After kayaking almost 350 kilometres down the waterways of northern Botswana, dodging hippos and crocs, walking  125 kilometres through the Chobe National Park from Savuti Marsh to Goha Gate, and then kayaking another 232 kilometres on the mighty Zambezi river, the Tracks of Giants team reached the waterfront on the edge of Livingstone, Zambia on Wednesday, July 11. This marked the end of the second kayak leg as well as the 2,500 kilometre half-way mark for the entire Tracks of Giants journey.
Specialist wilderness guide, photojournalist and naturalist Ian Michler, and medical doctor, psychiatrist, writer and conservationist, Ian McCallum, are two of the core members of the Tracks team. They are joined by a backup team, and various sponsors and supporters along the way in this epic 5,000 kilometre journey to raise international awareness of the importance of corridor and transfrontier park conservation and the understanding of the human-animal interface in southern Africa.
They are travelling along ancient elephant migration routes, and are carrying an elephant collar donated by conservation organisation, Elephants Without Borders (EWB). “It is a symbol of how we’ve learned from monitoring elephants and how that knowledge has become our path, leading us towards positive conservation efforts,” says Kelly Landen of EWB. Landen and Dr Mike Chase, also from EWB guided the Tracks of Giants team through Chobe and the Linyanti Floodplain in Botswana.  This elephant collar will be deployed onto an elephant in the Chobe area after the expedition has been completed.
According to Michler, “The last few days of the kayak leg in Botswana ended in a multitude of magnificent elephant sightings – family herds or groups of bulls around almost every bend!”
One of the aims of Tracks of Giants is to rekindle the rapidly declining indigenous knowledge base of the human-animal interface, and indigenous solutions to conservation challenges and issues. Guided by EWB, the team were impressed by Botswana’s low impact tourism policies and the fact that up to 40% of the country is maintained under some form of environmental protection. “This gives the country the template to become the best managed and most impressive wilderness region on the continent in years to come,” says Michler.
He also pointed out that the country is taking steps to phasing out consumptive utilization land-use options such as trophy hunting. “I’m a firm supporter of non-consumptive options, or what is generally known as photographic ecotourism, being a more effective and sustainable way of managing wildlife resources. However, the end of trophy hunting provides the government, large conservation agencies and the photographic sector with a new challenge – possibly their greatest at the moment – how to fill the void left in what will be the old hunting concessions. In the long term, the viability of any business plan will depend on the ecological health of the greater region, and if this is not recognised, the risk is that in time, the ecological integrity of the prime areas will become compromised.”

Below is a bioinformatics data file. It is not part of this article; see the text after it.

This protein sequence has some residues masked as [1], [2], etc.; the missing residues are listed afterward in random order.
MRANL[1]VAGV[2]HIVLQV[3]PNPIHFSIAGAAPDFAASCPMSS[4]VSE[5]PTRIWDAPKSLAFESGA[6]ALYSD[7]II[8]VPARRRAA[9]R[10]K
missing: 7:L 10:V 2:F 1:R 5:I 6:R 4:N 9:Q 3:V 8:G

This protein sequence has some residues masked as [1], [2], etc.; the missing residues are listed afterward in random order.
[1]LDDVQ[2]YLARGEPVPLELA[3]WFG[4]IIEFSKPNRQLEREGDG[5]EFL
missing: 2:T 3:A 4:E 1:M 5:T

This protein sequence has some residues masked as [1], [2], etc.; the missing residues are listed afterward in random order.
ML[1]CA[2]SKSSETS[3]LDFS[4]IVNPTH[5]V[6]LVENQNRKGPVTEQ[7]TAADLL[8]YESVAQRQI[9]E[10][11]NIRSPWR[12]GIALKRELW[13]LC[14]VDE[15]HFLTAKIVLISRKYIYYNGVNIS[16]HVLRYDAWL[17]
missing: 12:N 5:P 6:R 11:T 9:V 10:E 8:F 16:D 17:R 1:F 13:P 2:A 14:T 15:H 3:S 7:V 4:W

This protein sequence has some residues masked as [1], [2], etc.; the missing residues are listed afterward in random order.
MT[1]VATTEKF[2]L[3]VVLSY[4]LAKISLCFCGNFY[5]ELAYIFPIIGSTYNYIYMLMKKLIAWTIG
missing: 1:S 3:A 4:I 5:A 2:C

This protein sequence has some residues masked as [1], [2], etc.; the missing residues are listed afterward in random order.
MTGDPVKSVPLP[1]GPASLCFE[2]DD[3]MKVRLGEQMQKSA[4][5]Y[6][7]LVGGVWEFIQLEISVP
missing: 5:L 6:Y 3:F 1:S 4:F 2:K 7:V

In stark contrast to the prolific wildlife sightings whilst kayaking in Botswana, the Zambezi river trip has been filled with “scene after scene brimming with village life,” according to Michler. However, the vast floodplains are packed with birdlife including open-billed storks, black herons, various species of egrets, ducks and geese. “The lack of big game sightings is likely due to decades of hunting in the region,” says Michler.

The team met with Senior Chief Inyambo Yeta, traditional ruler of the Shisheke Chiefdom in the Western Province of Zambia. According to Michler, “his knowledge of transfrontier conservation, and the manner in which he is attempting to re-empower his 70,000 or so constituents was both refreshing and exemplary. To have leaders of this calibre so deeply involved in the process gives us much hope.”
They have also met with two other chiefs from the area, and attended a meeting on transfrontier conservation hosted by Solly Tevera of Wilderness Safaris. The meeting was attended by members of the Zambia Wildlife Authority, Wild Horizons Wildlife Trust and the Zimbabwe Parks and Wildlife.
After a night at the Painted Dog Sanctuary headed by renowned conservationist Dr Greg Rasmussen, the team is currently in Hwange National Park in Zimbabwe, in the Wilderness Safaris concession of Makololo where they will spend two days clover leaf hiking. They will then cycle north through the Park to reach the Pandamatenga Border Post with  Botswana on July 21.
At this second entry into Botswana at Pandamatenga, they will be met by family and friends for a week’s cycle southwards via the Makadikadi Pans and Kubu Island to the Khama Rhino Sanctuary outside Serowe.

Quotes from the backup crew:

We have gathered some quotes from the backup crew on their experiences of the journey so far. Here is what Anton Kruyshaar, the youngest member of the team has to say about his journey so far:
Knowing what a privilege it is for me to be on an expedition like this, I jumped at the opportunity… nevertheless I had no idea what to expect. All I knew was that I was in for lots of work and a whole lot of adventure.
Being Mr Everything (cameraman, cook, backup driver, bicycle mechanic and, and, and) was initially very stressful, but with time I realized that I was part of a team and that the others are more than willing to help. And once we had all found our place everything ran extremely smooth. Even though we all come from different backgrounds, ages and phases of life, we all get on very well and over the whole trip there have been surprisingly no fall outs; no one has thrown their toys out of the cot. Adding to this, all logistics, bikes and cars are running well. So, what began for me as an epic adventure has grown into a great learning experience.”

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